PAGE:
Connecting communities: A case study of social media recruitment at three community colleges
Coble, Jessalyn Elizabeth
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In addition to recruitment pressures felt by all in higher education, community colleges have the unique challenge of communicating with students of all ages, interests, and academic levels, and doing so with limited staff and resources. Many recruiters have turned to social media as an important tool for reaching potential students. However, for community colleges with few staff, social media communication can be difficult and time-consuming. This study explores how community college administrators are using social media as a recruitment tool, and how this use aligns with students' needs and expectations. This two-part study employs uses and gratifications theory to guide qualitative interviews with the social media administrators at three Virginia community colleges and focus groups with current students at each of the colleges. This study takes a unique approach to theory by comparing the uses and gratifications of both the message creator and user. Social media administrators at the community colleges were found to use social media to gratify their awareness, recruitment, and reach/engagement needs. Students thinking about the recruitment process were found to expect community colleges' social media content to gratify their needs for socialization, discovery, and access. Administrators are meeting many of the students' reported social media recruitment needs but could use the data provided in this study to improve their social media efforts in a few emerging areas.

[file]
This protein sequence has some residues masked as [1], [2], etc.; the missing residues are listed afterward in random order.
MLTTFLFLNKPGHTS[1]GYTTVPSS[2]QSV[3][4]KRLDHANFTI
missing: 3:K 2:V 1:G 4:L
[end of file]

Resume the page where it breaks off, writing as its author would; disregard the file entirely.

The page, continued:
- Masters Theses